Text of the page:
A large study of US and Danish population links poor air quality to an increased risk for psychiatric disorders
People exposed to high levels of air pollution have much greater odds of suffering from a psychiatric illness such as depression, schizophrenia or bipolar disorder, according to a new study.
While no mental illness can be pinned on environmental exposures alone, the study, published today in PLOS Biology, adds to growing evidence that air pollution is toxic for our brains and may interact with other genetic and biological factors to impact when some people get mental disorders and how severe the disorders become.
"Our study shows that living in polluted areas, especially early on in life, is predictive of mental disorders in both the United States and Denmark," said University of Chicago computational biologist Atif Khan, the co-author of the new study, in a statement.
To examine mental health disorders, Khan and colleagues looked at a U.S. health insurance database of about 150 million people that covered 11 years of claims and a second dataset of all 1.4 million people born in Denmark between 1979 through 2002.
The researchers used 87 air quality measurements from the U.S. Environmental Protection Agency to estimate pollution exposure by county for the U.S. people; and used Denmark's pollution registry to estimate air pollution exposure for Danish people. In Denmark, the pollution exposure estimate was from when they were born until 10 years old.
The air pollutants include small particulate matter, diesel emissions, nitrogen dioxide, polycyclic aromatic hydrocarbons, and other contaminants that come from car exhaust, industry and wildfires.
In the U.S., they found the worst air quality was linked to a 27 percent increase in the rate of bipolar disorder and a 6 percent increase in diagnoses of major depression.
In Denmark the results were more alarming: When they compared people in the group with the highest levels of estimated exposure to those with the lowest levels they found:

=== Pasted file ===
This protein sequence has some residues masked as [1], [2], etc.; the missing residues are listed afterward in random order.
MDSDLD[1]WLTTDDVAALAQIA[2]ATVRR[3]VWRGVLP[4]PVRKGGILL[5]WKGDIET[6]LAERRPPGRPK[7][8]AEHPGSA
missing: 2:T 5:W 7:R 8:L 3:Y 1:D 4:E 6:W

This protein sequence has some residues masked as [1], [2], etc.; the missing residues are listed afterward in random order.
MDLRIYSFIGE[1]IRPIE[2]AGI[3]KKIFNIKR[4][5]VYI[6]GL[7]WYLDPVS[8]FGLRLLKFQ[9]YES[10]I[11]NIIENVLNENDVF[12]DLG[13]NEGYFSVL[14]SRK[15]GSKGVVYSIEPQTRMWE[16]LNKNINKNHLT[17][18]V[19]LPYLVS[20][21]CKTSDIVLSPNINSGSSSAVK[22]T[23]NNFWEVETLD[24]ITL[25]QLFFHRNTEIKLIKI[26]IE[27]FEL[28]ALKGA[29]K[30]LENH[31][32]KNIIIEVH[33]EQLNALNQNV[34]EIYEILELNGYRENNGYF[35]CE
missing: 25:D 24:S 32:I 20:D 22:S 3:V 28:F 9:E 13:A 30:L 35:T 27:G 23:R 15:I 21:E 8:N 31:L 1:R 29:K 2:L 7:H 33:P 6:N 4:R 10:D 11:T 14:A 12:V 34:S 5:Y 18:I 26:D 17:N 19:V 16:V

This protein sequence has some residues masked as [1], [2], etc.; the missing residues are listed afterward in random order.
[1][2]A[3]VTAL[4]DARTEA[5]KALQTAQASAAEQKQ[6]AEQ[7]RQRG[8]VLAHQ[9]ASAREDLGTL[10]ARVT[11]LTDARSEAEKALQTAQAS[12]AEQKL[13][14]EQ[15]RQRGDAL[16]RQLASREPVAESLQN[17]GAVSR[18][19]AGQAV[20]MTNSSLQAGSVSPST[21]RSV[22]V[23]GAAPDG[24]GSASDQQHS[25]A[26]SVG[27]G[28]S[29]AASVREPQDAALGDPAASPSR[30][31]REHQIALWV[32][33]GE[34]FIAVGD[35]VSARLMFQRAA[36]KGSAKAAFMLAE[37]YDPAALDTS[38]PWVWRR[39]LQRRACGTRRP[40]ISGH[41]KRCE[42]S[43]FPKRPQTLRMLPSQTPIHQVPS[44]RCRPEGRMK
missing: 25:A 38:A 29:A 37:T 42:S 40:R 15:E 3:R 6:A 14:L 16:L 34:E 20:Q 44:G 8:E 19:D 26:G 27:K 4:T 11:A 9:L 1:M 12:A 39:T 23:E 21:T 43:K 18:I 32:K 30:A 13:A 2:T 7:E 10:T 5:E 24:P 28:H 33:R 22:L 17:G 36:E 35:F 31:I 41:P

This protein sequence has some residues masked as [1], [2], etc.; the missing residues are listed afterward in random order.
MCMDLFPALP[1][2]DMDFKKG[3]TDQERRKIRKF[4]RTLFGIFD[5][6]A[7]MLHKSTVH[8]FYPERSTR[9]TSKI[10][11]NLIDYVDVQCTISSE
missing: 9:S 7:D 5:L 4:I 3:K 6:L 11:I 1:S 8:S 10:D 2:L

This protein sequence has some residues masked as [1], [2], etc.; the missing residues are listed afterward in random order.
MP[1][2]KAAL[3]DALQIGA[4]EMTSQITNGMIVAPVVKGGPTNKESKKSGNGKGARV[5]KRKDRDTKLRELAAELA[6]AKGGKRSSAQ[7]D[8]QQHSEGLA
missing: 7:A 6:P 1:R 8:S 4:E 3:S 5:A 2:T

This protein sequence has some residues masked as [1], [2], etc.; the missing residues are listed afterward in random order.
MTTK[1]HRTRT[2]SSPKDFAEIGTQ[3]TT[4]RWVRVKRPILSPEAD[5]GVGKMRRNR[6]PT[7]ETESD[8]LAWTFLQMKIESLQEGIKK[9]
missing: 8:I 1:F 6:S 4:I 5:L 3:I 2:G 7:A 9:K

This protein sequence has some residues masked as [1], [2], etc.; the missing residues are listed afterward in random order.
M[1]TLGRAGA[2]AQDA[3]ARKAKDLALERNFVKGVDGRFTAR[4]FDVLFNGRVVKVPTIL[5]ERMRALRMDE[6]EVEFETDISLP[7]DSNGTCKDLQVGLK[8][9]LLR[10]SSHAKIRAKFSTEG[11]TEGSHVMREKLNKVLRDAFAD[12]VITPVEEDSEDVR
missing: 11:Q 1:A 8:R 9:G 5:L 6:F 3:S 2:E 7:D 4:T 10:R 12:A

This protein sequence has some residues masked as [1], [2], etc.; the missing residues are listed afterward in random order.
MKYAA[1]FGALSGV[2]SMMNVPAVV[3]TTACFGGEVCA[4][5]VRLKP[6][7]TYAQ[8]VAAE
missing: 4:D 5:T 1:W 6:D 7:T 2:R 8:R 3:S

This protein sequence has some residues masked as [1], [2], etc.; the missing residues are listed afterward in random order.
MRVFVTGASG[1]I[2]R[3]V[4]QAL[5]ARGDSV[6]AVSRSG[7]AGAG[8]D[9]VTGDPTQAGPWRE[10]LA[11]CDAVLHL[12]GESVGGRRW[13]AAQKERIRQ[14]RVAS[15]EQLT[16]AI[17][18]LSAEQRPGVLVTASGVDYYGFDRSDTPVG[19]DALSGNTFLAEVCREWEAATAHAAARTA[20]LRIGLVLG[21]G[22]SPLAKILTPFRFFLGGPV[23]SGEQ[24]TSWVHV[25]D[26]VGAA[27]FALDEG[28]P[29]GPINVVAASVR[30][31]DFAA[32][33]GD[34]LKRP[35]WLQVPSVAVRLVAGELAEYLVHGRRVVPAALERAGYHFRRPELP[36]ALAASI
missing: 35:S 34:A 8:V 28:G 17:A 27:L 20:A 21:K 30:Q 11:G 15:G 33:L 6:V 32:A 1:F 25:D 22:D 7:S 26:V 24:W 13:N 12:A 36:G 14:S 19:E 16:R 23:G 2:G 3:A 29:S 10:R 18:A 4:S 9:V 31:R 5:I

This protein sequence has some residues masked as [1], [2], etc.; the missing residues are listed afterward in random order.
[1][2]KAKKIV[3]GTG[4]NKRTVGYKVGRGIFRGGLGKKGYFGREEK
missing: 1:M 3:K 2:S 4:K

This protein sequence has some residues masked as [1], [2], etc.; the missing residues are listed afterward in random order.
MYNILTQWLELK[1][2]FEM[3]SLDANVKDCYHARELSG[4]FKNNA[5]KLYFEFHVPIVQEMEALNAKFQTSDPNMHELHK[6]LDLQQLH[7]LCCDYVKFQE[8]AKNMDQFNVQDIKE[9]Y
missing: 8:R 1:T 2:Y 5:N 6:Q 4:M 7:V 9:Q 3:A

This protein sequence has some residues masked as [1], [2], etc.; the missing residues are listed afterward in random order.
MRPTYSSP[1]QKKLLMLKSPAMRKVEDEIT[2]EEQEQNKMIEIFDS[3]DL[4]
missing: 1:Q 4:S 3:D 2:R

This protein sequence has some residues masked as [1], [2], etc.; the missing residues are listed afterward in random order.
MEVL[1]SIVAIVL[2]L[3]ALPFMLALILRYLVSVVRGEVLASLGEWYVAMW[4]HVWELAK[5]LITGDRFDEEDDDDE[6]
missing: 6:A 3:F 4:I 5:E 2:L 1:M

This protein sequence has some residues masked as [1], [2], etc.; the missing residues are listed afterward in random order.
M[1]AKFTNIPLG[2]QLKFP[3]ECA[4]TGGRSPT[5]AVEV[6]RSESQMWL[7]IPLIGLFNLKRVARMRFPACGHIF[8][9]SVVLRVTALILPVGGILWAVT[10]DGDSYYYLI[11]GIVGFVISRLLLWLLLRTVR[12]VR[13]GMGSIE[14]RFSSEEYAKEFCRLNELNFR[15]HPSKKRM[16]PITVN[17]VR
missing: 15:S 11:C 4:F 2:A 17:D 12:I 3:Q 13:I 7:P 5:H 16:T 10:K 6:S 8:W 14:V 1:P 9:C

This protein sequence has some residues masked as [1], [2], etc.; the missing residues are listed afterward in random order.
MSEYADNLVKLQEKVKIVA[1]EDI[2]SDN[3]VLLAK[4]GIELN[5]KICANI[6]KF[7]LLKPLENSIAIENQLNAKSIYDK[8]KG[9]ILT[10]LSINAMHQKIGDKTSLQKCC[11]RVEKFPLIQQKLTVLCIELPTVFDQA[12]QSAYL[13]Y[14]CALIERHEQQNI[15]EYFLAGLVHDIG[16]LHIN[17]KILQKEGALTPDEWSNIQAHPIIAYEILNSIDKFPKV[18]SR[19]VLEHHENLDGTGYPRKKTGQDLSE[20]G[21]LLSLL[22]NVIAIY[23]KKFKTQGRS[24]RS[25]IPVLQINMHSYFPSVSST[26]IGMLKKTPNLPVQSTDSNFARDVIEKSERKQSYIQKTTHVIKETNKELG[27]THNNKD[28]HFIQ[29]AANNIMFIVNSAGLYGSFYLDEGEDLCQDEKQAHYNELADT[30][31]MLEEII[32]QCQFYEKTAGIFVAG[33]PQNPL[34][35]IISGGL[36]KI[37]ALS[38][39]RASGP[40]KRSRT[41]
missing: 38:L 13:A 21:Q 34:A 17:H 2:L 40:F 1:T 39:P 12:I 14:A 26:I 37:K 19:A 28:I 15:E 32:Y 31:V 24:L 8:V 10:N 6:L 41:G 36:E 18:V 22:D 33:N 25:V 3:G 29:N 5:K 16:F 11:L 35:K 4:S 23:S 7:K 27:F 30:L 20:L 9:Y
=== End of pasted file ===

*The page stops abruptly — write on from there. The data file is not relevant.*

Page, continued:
- The rate of schizophrenia was 148 percent higher
- The rate of bipolar disorder was 29 percent higher
- The rate of personality disorder increased 162 percent
- The rate of major depression increased about 50 percent
The researchers controlled for other variables including age, sex, population density and income, lead author and University of Chicago professor and researcher Andrey Rzhetsky told EHN.
Rzhetsky said previous lab studies (on animals) have given clues as to how air pollution could spur mental disorders. Prior research in rodents shows exposure to pollution can cause inflammation and cell death in brain tissues—such changes can potentially lead to psychiatric disorders.
These "neuroinflammatory pathways" have caused depression-like symptoms in animals, Rzhetsky said.
However, the study had limitations and authors cautioned throughout the study that this does not prove that pollution causes mental health problems. For example, it is difficult to diagnose mental health disorders so the rates used by the researchers may be imperfect. Also, despite some lab studies, there is a dearth of studies on how air pollution might affect the nervous system.
The study was controversial, even among the scientists who reviewed it for publication in the peer-reviewed PLOS Biology. The journal published a companion commentary from physician, professor and researcher John Ioannidis of Stanford University today that outlines how they evaluated the evidence from Rzhetsky's study.
They "have offered a brilliant exploratory analysis with interesting hypothesis-generating hints for bipolar disorder and possibly other psychiatric diagnoses. Now, these leads need to be rigorously prospectively evaluated in other data sets," Ioannidis, who was not involved in the study, wrote.
Rzhetsky said even though the mental health and air pollution link is not yet determined, reducing air pollution exposure is a good thing.
"I don't see any harm in trying to reduce exposure and striving to live in cleaner places. There are lots of other diseases caused by pollution."
Reposted with permission from Environmental Health News.